Pray to the Moon when She is round,
Luck with you will then abound,
What you seek for shall be found
On the sea or solid ground.

Friday, November 23, 2012

Tree Huggers & Temple People or... How Does Space Feed the Spirit?

Rustic pulpit, March 16th, 1879, from the Robert N. Dennis collection of stereoscopic views @ Wikicommons.
Rustic pulpit, March 16th, 1879, from the Robert N. Dennis collection of stereoscopic views @ Wikicommons.
Quite possibly the only churchy-indoor-space that might compel me to darken its doorstep.

We have been moving, again. I do believe we have reached a frequency of moving that qualifies as absurd. Or completely mad. Or something. This time, the distance is short & very hopefully permanent -- as far as Alaska goes. Please knock on a tree, table, pressboard, masonite now, please.

There was much damage control to be done in the new unit & much demolition & rebuilding & remodeling has happened. We retire every evening exhausted & tense, but with increasing hope that this has a conclusion which is nearing ever closer with each strenuous day. Now that the grunt work has significantly abated, our efforts have turned to squeezing as much swank into each square foot as humanly possible. This is the part of the process that has gotten me thinking -- thinking about space...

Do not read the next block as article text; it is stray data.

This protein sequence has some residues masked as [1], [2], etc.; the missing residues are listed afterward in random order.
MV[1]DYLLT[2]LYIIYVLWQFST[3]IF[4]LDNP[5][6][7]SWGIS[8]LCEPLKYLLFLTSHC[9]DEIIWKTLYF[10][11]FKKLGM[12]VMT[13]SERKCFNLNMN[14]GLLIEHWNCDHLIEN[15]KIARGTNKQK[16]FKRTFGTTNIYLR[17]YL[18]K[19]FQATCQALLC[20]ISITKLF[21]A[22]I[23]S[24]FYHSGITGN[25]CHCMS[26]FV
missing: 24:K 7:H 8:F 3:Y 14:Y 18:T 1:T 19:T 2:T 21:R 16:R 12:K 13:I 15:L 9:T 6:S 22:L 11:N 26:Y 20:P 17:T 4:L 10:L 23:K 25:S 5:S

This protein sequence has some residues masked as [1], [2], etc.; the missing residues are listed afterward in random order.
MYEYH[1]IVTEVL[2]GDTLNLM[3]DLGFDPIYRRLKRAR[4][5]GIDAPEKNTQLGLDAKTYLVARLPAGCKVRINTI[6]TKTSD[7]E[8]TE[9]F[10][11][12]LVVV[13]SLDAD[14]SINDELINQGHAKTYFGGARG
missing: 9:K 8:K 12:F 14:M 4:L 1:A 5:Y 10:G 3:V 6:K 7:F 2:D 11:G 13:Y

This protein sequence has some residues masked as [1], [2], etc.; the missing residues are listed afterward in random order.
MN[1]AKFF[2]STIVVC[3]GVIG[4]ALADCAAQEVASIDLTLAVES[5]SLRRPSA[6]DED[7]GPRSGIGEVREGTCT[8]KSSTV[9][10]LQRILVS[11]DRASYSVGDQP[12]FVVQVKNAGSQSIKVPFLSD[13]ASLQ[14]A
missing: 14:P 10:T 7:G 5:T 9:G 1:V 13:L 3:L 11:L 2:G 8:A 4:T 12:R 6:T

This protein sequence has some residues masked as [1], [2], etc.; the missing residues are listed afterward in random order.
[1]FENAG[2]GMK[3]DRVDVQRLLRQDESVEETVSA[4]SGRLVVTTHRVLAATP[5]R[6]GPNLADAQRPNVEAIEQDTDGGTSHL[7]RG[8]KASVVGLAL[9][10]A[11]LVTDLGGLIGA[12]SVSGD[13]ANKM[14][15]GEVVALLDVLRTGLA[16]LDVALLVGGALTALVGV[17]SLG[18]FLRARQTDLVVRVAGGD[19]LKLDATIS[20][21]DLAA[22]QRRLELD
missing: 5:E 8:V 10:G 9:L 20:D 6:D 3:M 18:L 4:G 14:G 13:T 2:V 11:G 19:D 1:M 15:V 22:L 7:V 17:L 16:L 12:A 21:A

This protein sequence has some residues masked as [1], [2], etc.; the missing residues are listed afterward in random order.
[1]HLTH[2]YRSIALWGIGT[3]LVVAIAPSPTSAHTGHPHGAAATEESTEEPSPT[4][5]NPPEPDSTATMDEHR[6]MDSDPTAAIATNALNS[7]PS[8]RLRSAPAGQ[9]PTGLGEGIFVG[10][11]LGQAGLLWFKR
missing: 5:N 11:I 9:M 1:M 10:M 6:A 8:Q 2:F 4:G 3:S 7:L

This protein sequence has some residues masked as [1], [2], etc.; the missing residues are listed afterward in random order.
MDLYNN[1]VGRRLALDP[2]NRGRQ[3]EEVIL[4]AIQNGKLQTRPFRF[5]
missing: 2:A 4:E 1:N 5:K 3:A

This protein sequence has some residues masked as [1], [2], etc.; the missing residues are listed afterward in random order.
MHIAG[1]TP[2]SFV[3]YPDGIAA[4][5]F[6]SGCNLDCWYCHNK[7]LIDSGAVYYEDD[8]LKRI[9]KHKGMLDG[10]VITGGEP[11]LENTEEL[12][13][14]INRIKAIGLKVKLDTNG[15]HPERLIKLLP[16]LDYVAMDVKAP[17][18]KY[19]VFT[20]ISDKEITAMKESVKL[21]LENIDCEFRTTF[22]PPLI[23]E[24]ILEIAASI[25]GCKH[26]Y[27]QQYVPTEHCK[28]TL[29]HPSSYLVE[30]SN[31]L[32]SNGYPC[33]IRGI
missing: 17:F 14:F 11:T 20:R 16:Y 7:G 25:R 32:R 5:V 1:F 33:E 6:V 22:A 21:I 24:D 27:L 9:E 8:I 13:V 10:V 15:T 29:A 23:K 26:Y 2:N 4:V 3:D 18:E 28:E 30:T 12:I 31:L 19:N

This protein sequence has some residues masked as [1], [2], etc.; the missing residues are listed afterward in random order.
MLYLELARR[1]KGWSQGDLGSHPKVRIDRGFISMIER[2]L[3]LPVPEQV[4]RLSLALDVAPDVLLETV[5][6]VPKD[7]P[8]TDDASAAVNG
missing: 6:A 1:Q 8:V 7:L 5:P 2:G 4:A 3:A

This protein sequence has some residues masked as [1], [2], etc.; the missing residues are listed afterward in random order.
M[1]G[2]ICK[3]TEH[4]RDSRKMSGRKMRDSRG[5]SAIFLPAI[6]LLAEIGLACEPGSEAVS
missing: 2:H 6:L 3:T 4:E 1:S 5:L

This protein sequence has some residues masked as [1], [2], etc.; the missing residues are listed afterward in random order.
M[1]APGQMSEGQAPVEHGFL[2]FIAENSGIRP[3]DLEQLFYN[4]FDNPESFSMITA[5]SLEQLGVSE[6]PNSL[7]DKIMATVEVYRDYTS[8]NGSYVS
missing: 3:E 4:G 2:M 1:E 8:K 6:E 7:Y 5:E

When I talk to other pagan folk about "sacred" spaces & places, it always seems that they fall into one or the other side of the indoor/outdoor dichotomy. This is one of those subjects where people seem to have strong feelings. The Druids ("Oh, those Druids...") pretty universally go outside. Alaskan Druids don't seem to care if its so cold outside that it hurts to breathe. Out they go. In corresponding with other animists, it sure seems like we also have that tendency, often struggling with issues over being house-bound. On the other hand, my Thelemite cohorts prefer to be indoors, or so it seems for the most of them. Then again, Thelema has all those specifications & rules for worship which seem to require a dedicated indoor space. Wiccans, ("Oh, those Wiccans...") seem to be the most plastic about space, but perhaps this is because their "sacred space" is created by circle-casting. As individuals however, they do seem to have strong personal tendencies, for example, the High Priest; he prefers indoors, period. But, we all know the hedgewitch-types who prefer the outdoors.